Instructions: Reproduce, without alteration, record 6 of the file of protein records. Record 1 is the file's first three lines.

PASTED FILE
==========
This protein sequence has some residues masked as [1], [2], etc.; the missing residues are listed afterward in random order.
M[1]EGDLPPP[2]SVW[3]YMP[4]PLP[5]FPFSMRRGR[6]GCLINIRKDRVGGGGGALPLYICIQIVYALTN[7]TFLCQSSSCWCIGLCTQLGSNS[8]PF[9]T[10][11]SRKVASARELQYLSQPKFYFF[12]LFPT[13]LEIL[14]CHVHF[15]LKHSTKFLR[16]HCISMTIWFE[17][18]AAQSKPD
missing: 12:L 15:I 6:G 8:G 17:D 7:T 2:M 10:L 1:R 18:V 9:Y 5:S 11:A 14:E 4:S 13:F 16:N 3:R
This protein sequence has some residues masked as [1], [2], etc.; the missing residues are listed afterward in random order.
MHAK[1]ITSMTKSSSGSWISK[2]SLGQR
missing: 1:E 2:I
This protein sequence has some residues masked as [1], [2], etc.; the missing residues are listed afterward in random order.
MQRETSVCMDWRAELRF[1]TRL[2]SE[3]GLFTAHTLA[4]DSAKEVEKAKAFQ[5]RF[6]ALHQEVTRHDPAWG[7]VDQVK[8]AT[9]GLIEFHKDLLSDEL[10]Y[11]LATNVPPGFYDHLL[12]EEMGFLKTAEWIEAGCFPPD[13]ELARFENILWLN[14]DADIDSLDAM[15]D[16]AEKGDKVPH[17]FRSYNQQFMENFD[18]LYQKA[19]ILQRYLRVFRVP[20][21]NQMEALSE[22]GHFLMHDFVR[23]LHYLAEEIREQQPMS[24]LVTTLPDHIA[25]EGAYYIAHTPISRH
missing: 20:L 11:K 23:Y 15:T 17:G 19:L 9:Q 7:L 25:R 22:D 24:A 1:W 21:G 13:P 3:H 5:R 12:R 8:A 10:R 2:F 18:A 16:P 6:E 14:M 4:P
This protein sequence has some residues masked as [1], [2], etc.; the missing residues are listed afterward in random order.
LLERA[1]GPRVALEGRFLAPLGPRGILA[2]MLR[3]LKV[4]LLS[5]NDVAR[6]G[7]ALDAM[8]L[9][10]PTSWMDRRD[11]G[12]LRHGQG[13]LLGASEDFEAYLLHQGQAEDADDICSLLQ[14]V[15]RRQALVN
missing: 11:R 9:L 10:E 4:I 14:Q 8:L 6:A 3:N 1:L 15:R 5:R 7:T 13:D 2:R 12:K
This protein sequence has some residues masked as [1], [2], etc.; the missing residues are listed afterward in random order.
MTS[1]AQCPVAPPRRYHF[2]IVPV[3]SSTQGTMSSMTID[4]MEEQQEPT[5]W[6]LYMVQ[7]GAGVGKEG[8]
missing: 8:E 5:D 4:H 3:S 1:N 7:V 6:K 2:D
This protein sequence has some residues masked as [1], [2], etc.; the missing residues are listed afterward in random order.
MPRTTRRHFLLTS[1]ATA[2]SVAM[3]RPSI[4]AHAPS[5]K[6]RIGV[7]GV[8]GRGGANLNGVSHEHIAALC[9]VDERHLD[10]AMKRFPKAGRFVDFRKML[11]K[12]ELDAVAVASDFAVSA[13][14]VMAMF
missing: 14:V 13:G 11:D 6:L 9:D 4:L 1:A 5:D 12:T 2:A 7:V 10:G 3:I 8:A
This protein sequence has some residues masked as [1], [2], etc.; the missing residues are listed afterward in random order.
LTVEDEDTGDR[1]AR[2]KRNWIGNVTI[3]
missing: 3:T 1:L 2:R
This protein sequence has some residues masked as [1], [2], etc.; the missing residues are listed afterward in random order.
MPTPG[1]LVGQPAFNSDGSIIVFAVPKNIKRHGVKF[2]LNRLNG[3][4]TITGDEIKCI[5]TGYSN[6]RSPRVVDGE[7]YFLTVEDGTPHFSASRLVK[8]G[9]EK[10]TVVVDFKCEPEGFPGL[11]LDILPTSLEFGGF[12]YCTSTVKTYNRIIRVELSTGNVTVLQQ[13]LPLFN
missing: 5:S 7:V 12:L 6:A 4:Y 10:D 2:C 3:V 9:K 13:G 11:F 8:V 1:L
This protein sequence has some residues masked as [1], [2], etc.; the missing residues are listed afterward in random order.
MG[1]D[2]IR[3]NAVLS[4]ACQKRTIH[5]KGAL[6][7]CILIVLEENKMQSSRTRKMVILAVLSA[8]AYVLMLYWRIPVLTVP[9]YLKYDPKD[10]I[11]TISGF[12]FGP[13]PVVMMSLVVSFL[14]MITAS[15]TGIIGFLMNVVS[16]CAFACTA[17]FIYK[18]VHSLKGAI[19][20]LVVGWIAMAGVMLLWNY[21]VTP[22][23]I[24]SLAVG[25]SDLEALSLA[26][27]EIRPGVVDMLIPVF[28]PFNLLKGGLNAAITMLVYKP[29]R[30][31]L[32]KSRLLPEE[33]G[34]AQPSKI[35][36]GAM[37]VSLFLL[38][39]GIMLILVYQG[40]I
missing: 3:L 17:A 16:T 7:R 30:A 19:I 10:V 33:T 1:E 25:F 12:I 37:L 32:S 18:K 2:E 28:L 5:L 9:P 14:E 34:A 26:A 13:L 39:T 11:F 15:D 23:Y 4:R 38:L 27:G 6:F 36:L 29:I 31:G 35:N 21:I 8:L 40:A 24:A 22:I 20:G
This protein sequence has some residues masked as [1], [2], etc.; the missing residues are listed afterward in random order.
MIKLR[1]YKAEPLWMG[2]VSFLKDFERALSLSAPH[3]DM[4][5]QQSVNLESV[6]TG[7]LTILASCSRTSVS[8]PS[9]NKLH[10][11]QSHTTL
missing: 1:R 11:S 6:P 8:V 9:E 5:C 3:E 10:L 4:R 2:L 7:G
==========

This protein sequence has some residues masked as [1], [2], etc.; the missing residues are listed afterward in random order.
MPRTTRRHFLLTS[1]ATA[2]SVAM[3]RPSI[4]AHAPS[5]K[6]RIGV[7]GV[8]GRGGANLNGVSHEHIAALC[9]VDERHLD[10]AMKRFPKAGRFVDFRKML[11]K[12]ELDAVAVASDFAVSA[13][14]VMAMF
missing: 14:V 13:G 11:D 6:L 9:D 4:L 1:A 5:D 12:T 2:A 7:V 10:G 3:I 8:A